Both the NLD parameters NLDp and the noise parameters Np may be fixed values. In this case, these parameters may be included in the first NLD 10, second NLD 14, noise source 12 and second noise source 16, e.g., by storing the parameters NLDp, Np in an associated memory element (not shown).
In a preferred alternative embodiment, the parameters NLDp, Np are variable parameters, which may be transferred together with the reduced word-length signal Me. When the reduced word-length signal Me is recorded on a compact disc, as discussed above, the parameters may be stored in the sub-code of the compact disc, but, alternatively, may be stored by employing a physical change in the compact disc, such as pit-length modulation or pit-depth modulation. The solution with the physical change provides the additional benefit that a normal compact disc copy operation will only copy the reduced word-length signal Me, and not the physically encoded parameters NLDp, Np. This provides a good anti-copy protection, as the reduced word-length signal Me can not be transformed to the n-bit output signal Mo without the added noise signal N.
Of course, the parameters NLDp, Np and the reduced word-length signal Me may be transferred over separate channels, either physically separated channels or channels separated in the time domain. It is, e.g., possible to provide the reduced word-length signal Me as a preview (or better, pre-listen) signal, e.g., via the Internet. The preview signal Me has a reduced quality (lower SNR) compared to the original digital input signal Mi, but the NLD parameters NLDp and noise parameters Np are chosen such that the signal is still acceptable for preview purposes. Only after payment, the parameters NLDp, Np will be made available via a separate channel (e.g., a secure Internet connection), in order to allow recovery of the output signal Mo with high quality.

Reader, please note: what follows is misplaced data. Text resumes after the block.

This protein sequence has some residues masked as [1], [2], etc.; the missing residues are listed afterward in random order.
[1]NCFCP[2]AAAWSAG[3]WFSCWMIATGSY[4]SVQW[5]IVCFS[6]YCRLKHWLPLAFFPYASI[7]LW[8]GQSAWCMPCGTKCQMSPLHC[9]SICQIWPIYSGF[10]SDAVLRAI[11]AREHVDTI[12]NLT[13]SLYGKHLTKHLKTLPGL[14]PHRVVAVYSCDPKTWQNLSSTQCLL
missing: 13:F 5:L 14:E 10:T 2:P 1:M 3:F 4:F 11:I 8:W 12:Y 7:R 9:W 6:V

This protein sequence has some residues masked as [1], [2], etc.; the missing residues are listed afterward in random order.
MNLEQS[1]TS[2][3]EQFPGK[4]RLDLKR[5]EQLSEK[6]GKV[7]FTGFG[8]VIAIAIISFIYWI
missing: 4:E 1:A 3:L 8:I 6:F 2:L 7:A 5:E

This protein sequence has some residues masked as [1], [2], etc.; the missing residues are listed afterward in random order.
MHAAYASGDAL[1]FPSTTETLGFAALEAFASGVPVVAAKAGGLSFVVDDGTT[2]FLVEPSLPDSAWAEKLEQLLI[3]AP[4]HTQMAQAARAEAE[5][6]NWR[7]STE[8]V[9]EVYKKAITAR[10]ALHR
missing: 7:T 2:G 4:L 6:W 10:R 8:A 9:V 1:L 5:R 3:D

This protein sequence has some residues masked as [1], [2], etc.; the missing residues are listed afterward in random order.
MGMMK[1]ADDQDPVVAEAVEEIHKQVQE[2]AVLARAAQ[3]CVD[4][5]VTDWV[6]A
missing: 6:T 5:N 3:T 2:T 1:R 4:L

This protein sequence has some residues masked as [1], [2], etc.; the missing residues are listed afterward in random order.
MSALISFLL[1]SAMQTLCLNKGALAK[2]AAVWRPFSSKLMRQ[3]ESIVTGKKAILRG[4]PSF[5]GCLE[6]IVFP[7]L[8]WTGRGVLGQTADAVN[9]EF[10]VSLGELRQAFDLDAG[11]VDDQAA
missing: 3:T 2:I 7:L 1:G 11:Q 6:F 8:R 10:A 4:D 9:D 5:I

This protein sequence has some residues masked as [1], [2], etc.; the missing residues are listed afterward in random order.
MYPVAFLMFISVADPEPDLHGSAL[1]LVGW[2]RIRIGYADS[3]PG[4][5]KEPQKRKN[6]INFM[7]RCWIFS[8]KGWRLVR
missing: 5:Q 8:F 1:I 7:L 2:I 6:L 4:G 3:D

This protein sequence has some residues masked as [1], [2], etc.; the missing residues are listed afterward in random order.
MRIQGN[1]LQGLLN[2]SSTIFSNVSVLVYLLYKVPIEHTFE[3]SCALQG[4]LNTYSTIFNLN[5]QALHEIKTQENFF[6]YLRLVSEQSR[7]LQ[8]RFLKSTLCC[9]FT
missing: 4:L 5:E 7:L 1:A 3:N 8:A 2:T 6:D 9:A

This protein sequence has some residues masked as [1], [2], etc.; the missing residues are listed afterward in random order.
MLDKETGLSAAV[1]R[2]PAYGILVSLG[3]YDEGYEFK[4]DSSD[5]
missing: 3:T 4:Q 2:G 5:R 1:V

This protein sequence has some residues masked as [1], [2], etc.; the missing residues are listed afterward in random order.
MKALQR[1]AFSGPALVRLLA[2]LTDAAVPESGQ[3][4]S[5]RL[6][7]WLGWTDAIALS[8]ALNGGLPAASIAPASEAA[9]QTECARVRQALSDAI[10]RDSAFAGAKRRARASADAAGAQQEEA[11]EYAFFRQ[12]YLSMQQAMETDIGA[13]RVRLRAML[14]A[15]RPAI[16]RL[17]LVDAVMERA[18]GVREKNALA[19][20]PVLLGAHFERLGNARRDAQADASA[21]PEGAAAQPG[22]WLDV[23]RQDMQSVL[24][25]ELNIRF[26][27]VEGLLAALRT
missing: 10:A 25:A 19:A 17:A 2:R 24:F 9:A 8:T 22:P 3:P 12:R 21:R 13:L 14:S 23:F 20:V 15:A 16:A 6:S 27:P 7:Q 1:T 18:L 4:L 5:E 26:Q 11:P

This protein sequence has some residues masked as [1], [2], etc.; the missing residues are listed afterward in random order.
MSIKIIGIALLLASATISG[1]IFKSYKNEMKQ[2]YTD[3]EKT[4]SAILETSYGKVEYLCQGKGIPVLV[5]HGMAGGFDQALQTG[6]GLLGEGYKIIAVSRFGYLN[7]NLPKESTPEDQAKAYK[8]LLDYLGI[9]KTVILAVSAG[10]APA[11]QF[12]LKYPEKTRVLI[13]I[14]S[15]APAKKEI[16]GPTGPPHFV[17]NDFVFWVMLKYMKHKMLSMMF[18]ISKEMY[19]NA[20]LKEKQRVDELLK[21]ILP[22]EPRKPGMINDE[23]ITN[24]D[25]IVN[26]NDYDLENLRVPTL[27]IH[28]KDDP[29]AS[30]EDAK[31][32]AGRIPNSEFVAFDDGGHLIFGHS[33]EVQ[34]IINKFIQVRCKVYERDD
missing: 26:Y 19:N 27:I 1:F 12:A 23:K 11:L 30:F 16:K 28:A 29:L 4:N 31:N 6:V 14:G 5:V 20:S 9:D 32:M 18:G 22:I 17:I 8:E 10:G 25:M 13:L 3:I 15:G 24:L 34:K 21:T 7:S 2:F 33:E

It will be apparent to the person skilled in the art that other variants are possible, such as only either the NLD parameters NLDp or the noise parameters Np being variable. The fixed parameters may then be included in the replay equipment (buried in silicon), while the variable parameters are transferred with the reduced word-length signal Me.
In a further embodiment, noise-shaping techniques are applied when generating the noise signal N to be added to the original digital input signal Mi, allowing, e.g., a feedback of the quantization error caused by the first NLD 10.
In an even further embodiment, as shown in
Thus, the present method enables recording an original digital data signal Mi having a high dynamic range on a medium using a reduced word-length signal Me (with a lower dynamic range) and recovering an output signal again having a high dynamic range. The present method provides a backwards compatibility with older recovery equipment arranged for recovering a signal with the reduced word length of M bits, although some signal degradation may occur caused by the non-linear word-length reduction of the first NLD 10 and the addition of dither noise from the noise source 12. As mentioned before, copying of the recorded signal and associated parameters NLDp, Np, e.g., on a compact disc 13, using generally available equipment may be prevented using certain modulation techniques. The present method also enables improving the performance of, e.g., compact disc players by increasing the maximum dynamic range of the output signal Mo while retaining backwards compatibility.
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|U.S. Classification||375/245, 375/244, 704/230, 341/138, 375/377, 375/260, 341/131, G9B/20.014, 375/240, 704/226, 386/216|
|International Classification||H04B14/06, H04N5/91, H04B14/04, H04N5/92, H03M7/30, H03M7/14, G11B20/10, H04N7/26|
|Cooperative Classification||H04B14/048, G11B20/10527|
|European Classification||H04B14/04D2, G11B20/10C|
|Aug 24, 2001||AS||Assignment|
Owner name: KONINKLIJKE PHILIPS ELECTRONICS N.V., NETHERLANDS
Free format text: ASSIGNMENT OF ASSIGNORS INTEREST;ASSIGNOR:AARTS, RONALDUS MARIA;REEL/FRAME:012121/0199
Effective date: 20010724
|Mar 15, 2010||REMI||Maintenance fee reminder mailed|
|Aug 8, 2010||LAPS||Lapse for failure to pay maintenance fees|
|Sep 28, 2010||FP||Expired due to failure to pay maintenance fee|
Effective date: 20100808